Giles might know something, or be able to find something, that could help Angel.  But if he saw Angel like this--after everything that had happened--he might decide to stake him on the spot.  Though Angel hadn't done anything to hurt her, he wasn't acting exactly human.

            Her sleep was light and restless, and she woke early.  It was Sunday, so she snuck out again, leaving a note for her mother.

            Angel was asleep when she slipped into the mansion.  She sat with him for a time, watching.  He had slept uneasily since he'd come back, shaking and twitching.  And today, talking.  At first she heard only mumbling, then words began to emerge.

            "I am no one.  I am no one."

            Tears pricked her eyelids as she remembered.  How could he possibly come back to what he had been, after being there?

            "Angel," she whispered to him.  "Angel, come back to me."

            When she returned in the evening, he had put a pile of sticks in the fireplace and was lying on the floor in front of it, shivering.  She knelt next to him.  He was awake, staring into the fireplace.  Gently, she touched his shoulder.


            "Cold."  He squeezed his eyes shut and the words came out hard, as if he had to fight for every sound.  "I'm cold."

            She went to the other room, where she'd found a bed and blankets, and even some of Angel's things, things he must have brought when he'd moved in with Spike and Drusilla.  The place had been trashed by rats and raccoons, though, and wasn't fit for Angel to use yet.  She needed to find time to clean it up for him.  Now, though, she grabbed a blanket and a pillow.

            Draping the blanket over him, she settled down on the floor behind him.

            "Is that better?"  She put the pillow on her lap and maneuvered his head onto it.

            "It hurts.  Everywhere."  He convulsed, shuddering, eyes tight shut, then came back.  "I can't . . . I . . ."

            "Shh . . ."  She stroked his forehead.  "It's okay.  It'll be okay."


            He came back gradually over the next few days.  She brought him more blood, as it seemed that the more he got, the more he improved.  She even went to Willie the Snitch--something she hated doing--and acquired from him several pints of human blood.  That seemed to help, as well, but she only did it once, afraid of giving Angel a taste for it.  She was relatively sure he'd lived on stored human blood before without unsavory results, but there was no sense taking chances.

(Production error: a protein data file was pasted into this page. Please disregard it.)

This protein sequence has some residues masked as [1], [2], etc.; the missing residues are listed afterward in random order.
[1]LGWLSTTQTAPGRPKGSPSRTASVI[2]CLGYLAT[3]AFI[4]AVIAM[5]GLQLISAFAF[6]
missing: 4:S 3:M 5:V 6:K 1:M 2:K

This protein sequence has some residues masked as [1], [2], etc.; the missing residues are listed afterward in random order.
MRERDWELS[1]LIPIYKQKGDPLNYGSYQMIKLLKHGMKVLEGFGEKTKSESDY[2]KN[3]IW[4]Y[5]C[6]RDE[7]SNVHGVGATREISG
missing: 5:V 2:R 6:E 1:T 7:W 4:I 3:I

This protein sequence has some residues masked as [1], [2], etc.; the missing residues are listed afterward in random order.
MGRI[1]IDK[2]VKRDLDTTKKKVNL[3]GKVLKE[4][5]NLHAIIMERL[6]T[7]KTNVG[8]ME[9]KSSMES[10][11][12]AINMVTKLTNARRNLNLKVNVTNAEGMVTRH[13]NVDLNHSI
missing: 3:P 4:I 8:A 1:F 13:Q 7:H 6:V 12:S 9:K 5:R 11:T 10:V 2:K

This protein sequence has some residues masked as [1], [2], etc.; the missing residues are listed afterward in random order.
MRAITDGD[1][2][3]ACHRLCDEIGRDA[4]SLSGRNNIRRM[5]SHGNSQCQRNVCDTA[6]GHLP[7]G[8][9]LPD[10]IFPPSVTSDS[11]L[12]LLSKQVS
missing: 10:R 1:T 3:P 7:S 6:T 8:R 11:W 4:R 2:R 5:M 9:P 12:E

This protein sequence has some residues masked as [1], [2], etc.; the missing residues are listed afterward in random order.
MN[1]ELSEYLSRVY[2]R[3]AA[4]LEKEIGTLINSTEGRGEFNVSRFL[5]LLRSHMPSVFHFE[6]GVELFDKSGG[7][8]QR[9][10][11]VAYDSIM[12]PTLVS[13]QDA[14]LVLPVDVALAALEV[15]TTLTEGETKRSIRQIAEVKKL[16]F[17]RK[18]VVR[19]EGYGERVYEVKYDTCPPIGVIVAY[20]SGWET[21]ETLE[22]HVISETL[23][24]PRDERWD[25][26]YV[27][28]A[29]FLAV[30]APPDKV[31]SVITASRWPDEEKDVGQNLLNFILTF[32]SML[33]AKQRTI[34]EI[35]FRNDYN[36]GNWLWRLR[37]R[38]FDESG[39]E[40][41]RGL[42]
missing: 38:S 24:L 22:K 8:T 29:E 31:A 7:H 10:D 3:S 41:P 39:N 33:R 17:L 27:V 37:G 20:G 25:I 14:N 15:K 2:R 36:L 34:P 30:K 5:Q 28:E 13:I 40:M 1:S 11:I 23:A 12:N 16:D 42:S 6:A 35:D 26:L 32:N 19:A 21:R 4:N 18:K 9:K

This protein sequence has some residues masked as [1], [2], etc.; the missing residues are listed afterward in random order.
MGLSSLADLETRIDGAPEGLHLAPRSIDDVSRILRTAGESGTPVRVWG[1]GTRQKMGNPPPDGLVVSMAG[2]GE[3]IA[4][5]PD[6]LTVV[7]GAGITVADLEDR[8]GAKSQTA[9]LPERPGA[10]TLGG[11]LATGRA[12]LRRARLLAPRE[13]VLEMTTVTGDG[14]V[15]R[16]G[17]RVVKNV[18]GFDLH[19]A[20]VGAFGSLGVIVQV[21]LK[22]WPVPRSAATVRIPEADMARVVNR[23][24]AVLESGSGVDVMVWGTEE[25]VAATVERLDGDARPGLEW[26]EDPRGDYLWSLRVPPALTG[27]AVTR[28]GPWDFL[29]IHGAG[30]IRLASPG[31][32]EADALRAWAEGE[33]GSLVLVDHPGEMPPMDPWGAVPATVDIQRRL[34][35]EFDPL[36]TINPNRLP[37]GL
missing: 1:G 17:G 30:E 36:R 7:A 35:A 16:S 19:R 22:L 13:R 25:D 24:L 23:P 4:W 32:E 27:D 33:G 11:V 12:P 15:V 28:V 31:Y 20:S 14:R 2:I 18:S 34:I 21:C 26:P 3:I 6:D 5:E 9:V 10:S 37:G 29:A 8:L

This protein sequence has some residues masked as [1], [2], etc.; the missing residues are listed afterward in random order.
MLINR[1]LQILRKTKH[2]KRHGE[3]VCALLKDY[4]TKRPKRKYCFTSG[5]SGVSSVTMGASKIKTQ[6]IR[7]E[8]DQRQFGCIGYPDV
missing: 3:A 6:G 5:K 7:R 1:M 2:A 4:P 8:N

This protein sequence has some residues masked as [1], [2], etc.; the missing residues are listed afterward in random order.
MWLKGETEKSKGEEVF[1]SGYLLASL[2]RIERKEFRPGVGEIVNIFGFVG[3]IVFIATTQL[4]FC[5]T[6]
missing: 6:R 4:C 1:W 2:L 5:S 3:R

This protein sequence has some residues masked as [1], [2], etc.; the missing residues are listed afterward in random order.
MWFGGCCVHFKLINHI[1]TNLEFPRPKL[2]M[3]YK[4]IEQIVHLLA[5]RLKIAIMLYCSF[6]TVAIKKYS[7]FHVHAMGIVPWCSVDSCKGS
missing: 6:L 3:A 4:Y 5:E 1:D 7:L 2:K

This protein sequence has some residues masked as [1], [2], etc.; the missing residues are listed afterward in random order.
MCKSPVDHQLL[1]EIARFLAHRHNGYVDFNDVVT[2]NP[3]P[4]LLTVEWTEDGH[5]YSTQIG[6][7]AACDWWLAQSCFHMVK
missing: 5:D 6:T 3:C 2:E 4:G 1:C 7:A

The next weekend she arranged again to be there as much as possible.  He had improved quite a bit through the week, and when she came on Saturday he was wrapped in his blanket in front of the fireplace, watching the dancing flames.  She hadn't lit the fire; he must have done it himself.

            "Buffy," he said when she came in.

            "How are you?"

            "Warm.  It's the first time in a while."

            She sat next to him.  "Wow.  You're stringing words together."

            He smiled, then winced.  "It's hard."

            "Then don't."  She put her arms around him.  "I'm used to your non-verbal approach."

            "I have to."  Shifting in her embrace, he settled her against his chest.  "Thank you . . . for taking care of me."

            "What else could I do?"  She nestled closer to him.  The vast silence of his wide chest had ceased to bother her a long time ago.  "I love you."

            "You shouldn't."

            "Maybe not."

            He was quiet for a time, just holding her, one hand stroking her hair until his fingers started to tremble and he stopped.

            "I remember," he said finally.  "Everything.  It took time . . . to come back . . . but it did."

            Her arms tightened on him as he shook.  "Don't, Angel.  You're not ready.  You're going to hurt yourself."